The Breaking News in the F1 paddock on the morning of Qualifying for the Russian Grand Prix has not been about Ferrari’s dominance since the Summer or in fact anything else on track. The talk is all around the McLaren Team, who have announced they will be powered by Mercedes Benz power units from 2021. A long term agreement that lasts until at least 2024 that will reunite the historic partnership which brought so many championships to the British team.
Zak Brown commented “Mercedes is the benchmark, both as a team and as a power unit, so it is natural we would seek to secure a relationship with the company for the next phase of our journey (and) we are committed to returning McLaren to the front of the field.” Naturally the main point to pick at here is the simple fact that right now, in 2019, the actual benchmark out on track are Ferrari power units. Impeccable reliability and an incredible power output, especially in Q3, marks them out above Mercedes and Renault. But the reality is, Ferrari would most likely never entertain the idea of partnering with McLaren and vice versa. A McLaren-Ferrari relationship doesn’t seem right somehow. The road car divisions of both teams are arch rivals in the real world anyway.
On the surface, McLaren, who will see out the final year of their Renault contract in 2020, has based its decision on two key factors; the Mercedes power unit has been quicker and more reliable than Renault’s in the hybrid era, and Mercedes demand less money to be their customer.
Obviously this means in theory, the team will have more money to develop the car further in other departments such as aerodynamics or durability. However, there is the expected cost of adapting the car mechanically to a new power unit concept (something McLaren have become accustom to in the past few years also). This seems relatively insignificant and to a team as large as McLaren, it is. The biggest issue will be the inevitable drop off in performance next year as Renault boycott giving McLaren the best upgrades. But it’s surely short term pain for long term gain. In my view, there are so many more positives to this decision than downfalls.
It may seem relatively early to be thinking of something two seasons away but there is a strange shift in focus going on in the sport right now. The 2021 regulation change (as yet to be officially published) has to be the main focus for all F1 teams back in the research departments and back in the factories. The deal has been done as soon as possible for McLaren with the hope of receiving more data surrounding the power unit than they would have necessarily got even from Renault, their current suppliers. For employees, knowing that the team you work for should have a much better chance on track in future, the focus will automatically shift to looking into that and improving the 2021 car.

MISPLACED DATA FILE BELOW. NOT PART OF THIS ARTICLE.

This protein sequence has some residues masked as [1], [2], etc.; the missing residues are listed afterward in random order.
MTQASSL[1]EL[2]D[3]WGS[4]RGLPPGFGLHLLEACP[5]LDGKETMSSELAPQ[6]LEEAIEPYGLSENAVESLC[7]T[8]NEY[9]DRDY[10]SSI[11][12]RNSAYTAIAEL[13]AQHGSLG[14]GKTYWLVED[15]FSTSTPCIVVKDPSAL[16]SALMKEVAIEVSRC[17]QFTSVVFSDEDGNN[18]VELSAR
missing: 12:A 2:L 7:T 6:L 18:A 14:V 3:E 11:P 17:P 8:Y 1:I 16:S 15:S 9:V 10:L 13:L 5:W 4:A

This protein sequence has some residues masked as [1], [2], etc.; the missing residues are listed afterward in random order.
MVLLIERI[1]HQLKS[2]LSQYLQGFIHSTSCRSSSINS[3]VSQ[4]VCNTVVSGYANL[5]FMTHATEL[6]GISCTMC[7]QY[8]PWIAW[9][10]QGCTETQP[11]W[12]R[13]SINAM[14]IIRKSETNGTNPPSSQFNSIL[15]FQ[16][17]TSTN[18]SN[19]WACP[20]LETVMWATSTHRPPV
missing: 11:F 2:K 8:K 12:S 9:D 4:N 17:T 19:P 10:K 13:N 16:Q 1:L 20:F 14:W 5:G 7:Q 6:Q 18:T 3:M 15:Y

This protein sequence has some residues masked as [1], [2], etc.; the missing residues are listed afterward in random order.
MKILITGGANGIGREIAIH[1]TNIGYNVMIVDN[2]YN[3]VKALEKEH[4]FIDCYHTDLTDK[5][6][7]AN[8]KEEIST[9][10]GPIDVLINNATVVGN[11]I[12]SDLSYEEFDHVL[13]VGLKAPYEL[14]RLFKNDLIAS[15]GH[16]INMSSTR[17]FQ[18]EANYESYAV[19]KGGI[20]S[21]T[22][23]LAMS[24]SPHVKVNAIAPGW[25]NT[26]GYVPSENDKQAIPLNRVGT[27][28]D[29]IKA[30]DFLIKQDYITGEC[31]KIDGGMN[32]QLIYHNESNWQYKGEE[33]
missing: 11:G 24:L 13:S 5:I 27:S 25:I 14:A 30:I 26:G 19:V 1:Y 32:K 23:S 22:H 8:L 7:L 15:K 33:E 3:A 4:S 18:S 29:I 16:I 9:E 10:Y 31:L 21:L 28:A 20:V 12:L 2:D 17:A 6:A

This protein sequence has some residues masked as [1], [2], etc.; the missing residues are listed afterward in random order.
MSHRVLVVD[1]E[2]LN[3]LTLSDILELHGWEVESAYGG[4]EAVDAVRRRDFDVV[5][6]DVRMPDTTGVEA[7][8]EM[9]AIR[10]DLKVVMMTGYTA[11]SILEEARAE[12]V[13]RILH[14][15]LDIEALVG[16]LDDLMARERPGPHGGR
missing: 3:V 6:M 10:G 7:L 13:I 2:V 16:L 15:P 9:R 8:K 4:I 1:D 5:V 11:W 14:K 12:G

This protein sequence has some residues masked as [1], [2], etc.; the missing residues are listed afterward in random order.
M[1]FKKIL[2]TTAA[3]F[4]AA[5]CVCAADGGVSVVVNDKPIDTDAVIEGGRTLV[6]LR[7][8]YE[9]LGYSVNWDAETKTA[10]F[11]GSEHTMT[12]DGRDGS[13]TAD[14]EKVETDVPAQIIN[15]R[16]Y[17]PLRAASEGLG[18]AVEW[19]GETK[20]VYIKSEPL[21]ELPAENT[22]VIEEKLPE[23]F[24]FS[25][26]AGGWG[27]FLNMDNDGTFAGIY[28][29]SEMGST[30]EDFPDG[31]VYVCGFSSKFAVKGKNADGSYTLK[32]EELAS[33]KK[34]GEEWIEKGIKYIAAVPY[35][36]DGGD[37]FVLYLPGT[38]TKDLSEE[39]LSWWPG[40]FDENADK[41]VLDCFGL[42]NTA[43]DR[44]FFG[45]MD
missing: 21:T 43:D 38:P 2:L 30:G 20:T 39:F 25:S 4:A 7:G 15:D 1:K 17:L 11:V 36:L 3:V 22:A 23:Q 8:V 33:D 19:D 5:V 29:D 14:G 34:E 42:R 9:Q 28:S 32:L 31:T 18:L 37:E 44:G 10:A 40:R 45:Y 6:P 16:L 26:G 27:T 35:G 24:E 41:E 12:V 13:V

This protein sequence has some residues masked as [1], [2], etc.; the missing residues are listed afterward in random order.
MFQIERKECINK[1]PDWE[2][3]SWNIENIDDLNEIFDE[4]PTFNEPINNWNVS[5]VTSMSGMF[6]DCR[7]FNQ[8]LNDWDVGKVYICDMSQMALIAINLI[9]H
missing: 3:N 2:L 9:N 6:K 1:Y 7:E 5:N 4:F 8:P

Another way of viewing this, is the idea of the deal being yet another physical step towards distancing the second oldest team in F1 from their former team boss, Ron Dennis. The team is almost unrecognisable from every angle since Dennis’ departure in 2016. The obvious factors include the eye-catching papaya orange colour scheme (something Ron would never have considered- always favouring grey and black liveries) but also the complete management restructure headed by Zak Brown.
On the other side of the story is the Renault F1 Team. Cyril Abiteboul told Sky F1 that the decision was “not a surprise at all” which seems to have the whiff of truth about it. However, there is no getting away from the fact that Renault will notice a serious difference, losing their only customer team deal. The amount of on track data getting back to the team will halve and they won’t be receiving any money from any team. Hypothetically they will only need to produce half as many power units but data is gold dust in Formula 1 so Renault will be searching for customer teams even if they don’t admit it. It has to be said that the precarious position of Williams in the championship could potentially push the British team into making a drastic overhaul of their team and wanting to take the plunge of another engine manufacturer- cue the revival of a Williams Renault partnership rumours.
The McLaren Mercedes partnership competed exclusively as a works team, whilst supplying Force India and then Brawn GP with engines, until 2009. Then it continued as a customer team relationship from 2010 when Mercedes GP took over from Brawn GP. However, Mercedes is insistent that its new relationship with McLaren does not mark the end for the all conquering Mercedes team that has won every Constructors and Drivers Championship in the hybrid era. Contrary to what Eddie Jordan predicted a few years ago on Channel 4, when he declared Mercedes would be bought buy China F1 Ltd, it seems Mercedes is here to stay in the sport.
On the subject of McLaren, it does need to be mentioned how much of an improvement Andreas Seidl seems to be having since only joining at the start of the 2019 season. Seidl, the former Principal of Porsche’s LMP1 project and now McLaren’s Managing Director, was a key person in pushing to sign the deal for Mercedes power units, according to McLaren. Likewise to most years being labelled similarly by the team, 2019 is clearly a huge year for them with the two new drivers, Norris and Sainz, and Seidl joining from Porsche’s LMP1 project. There has been the biggest performance leap of the hybrid era for them this season and the season is not yet over. A lot of the recognition for this should go to Seidl.
In conclusion, it is impossible to predict if this is the right decision, but judging by the current state of affairs in F1, this looks to be a great thing for McLaren and a huge step towards becoming the team they once were.
Image Credit: Sunday Times Driving